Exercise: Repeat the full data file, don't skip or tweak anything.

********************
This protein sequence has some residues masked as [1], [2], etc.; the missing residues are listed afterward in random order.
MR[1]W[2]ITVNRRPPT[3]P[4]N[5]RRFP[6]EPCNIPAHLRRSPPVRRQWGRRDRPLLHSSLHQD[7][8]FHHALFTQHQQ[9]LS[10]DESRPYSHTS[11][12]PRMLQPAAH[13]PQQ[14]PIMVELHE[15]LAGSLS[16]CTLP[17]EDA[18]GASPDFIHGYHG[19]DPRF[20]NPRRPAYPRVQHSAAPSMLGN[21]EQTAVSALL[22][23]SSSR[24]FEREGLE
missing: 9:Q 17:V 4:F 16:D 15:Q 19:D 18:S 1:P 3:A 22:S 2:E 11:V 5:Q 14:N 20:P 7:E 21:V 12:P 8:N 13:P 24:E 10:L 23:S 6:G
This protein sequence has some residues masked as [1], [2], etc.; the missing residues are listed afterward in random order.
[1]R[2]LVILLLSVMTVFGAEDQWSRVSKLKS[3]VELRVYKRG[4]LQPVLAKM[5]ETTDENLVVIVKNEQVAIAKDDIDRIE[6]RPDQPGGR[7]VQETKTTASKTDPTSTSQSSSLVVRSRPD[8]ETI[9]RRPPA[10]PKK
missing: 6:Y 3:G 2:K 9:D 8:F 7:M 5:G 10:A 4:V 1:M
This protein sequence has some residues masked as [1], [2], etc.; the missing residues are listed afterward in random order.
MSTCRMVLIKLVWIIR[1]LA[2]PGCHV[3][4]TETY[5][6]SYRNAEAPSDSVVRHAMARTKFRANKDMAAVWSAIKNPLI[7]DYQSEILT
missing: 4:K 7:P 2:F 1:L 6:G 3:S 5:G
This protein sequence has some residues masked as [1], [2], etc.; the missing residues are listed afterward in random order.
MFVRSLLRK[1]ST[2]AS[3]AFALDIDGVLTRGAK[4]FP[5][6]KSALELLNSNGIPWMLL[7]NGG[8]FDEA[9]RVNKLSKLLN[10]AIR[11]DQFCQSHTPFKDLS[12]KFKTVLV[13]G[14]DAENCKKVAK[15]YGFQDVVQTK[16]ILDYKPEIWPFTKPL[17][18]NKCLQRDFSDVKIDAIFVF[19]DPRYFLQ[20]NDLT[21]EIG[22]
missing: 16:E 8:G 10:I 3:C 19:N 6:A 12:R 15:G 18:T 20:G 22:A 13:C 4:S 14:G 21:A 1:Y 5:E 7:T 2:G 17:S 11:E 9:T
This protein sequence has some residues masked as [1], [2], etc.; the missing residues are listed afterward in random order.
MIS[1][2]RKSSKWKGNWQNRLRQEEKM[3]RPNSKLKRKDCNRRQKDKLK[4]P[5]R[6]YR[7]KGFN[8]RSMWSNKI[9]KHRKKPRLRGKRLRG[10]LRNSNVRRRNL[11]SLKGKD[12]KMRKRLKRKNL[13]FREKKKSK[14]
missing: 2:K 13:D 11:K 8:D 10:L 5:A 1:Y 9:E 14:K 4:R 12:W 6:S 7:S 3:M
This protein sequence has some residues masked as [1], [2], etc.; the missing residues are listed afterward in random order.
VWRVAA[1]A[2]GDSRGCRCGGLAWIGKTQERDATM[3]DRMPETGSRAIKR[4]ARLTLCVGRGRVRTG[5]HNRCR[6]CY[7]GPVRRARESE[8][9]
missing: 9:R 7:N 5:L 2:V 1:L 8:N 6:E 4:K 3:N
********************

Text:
This protein sequence has some residues masked as [1], [2], etc.; the missing residues are listed afterward in random order.
MR[1]W[2]ITVNRRPPT[3]P[4]N[5]RRFP[6]EPCNIPAHLRRSPPVRRQWGRRDRPLLHSSLHQD[7][8]FHHALFTQHQQ[9]LS[10]DESRPYSHTS[11][12]PRMLQPAAH[13]PQQ[14]PIMVELHE[15]LAGSLS[16]CTLP[17]EDA[18]GASPDFIHGYHG[19]DPRF[20]NPRRPAYPRVQHSAAPSMLGN[21]EQTAVSALL[22][23]SSSR[24]FEREGLE
missing: 9:Q 17:V 4:F 16:D 15:Q 19:D 18:S 1:P 3:A 22:S 2:E 11:V 5:Q 14:N 20:P 7:E 21:V 12:P 8:N 13:P 24:E 10:L 23:S 6:G
This protein sequence has some residues masked as [1], [2], etc.; the missing residues are listed afterward in random order.
[1]R[2]LVILLLSVMTVFGAEDQWSRVSKLKS[3]VELRVYKRG[4]LQPVLAKM[5]ETTDENLVVIVKNEQVAIAKDDIDRIE[6]RPDQPGGR[7]VQETKTTASKTDPTSTSQSSSLVVRSRPD[8]ETI[9]RRPPA[10]PKK
missing: 6:Y 3:G 2:K 9:D 8:F 7:M 5:G 10:A 4:V 1:M
This protein sequence has some residues masked as [1], [2], etc.; the missing residues are listed afterward in random order.
MSTCRMVLIKLVWIIR[1]LA[2]PGCHV[3][4]TETY[5][6]SYRNAEAPSDSVVRHAMARTKFRANKDMAAVWSAIKNPLI[7]DYQSEILT
missing: 4:K 7:P 2:F 1:L 6:G 3:S 5:G
This protein sequence has some residues masked as [1], [2], etc.; the missing residues are listed afterward in random order.
MFVRSLLRK[1]ST[2]AS[3]AFALDIDGVLTRGAK[4]FP[5][6]KSALELLNSNGIPWMLL[7]NGG[8]FDEA[9]RVNKLSKLLN[10]AIR[11]DQFCQSHTPFKDLS[12]KFKTVLV[13]G[14]DAENCKKVAK[15]YGFQDVVQTK[16]ILDYKPEIWPFTKPL[17][18]NKCLQRDFSDVKIDAIFVF[19]DPRYFLQ[20]NDLT[21]EIG[22]
missing: 16:E 8:G 10:I 3:C 19:N 6:A 12:R 15:G 18:T 20:G 22:A 13:C 4:S 14:G 21:A 1:Y 5:E 7:T 2:G 17:S 11:E 9:T
This protein sequence has some residues masked as [1], [2], etc.; the missing residues are listed afterward in random order.
MIS[1][2]RKSSKWKGNWQNRLRQEEKM[3]RPNSKLKRKDCNRRQKDKLK[4]P[5]R[6]YR[7]KGFN[8]RSMWSNKI[9]KHRKKPRLRGKRLRG[10]LRNSNVRRRNL[11]SLKGKD[12]KMRKRLKRKNL[13]FREKKKSK[14]
missing: 2:K 13:D 11:K 8:D 10:L 5:A 1:Y 9:E 14:K 4:R 12:W 6:S 7:S 3:M
This protein sequence has some residues masked as [1], [2], etc.; the missing residues are listed afterward in random order.
VWRVAA[1]A[2]GDSRGCRCGGLAWIGKTQERDATM[3]DRMPETGSRAIKR[4]ARLTLCVGRGRVRTG[5]HNRCR[6]CY[7]GPVRRARESE[8][9]
missing: 9:R 7:N 5:L 2:V 1:L 8:N 6:E 4:K 3:N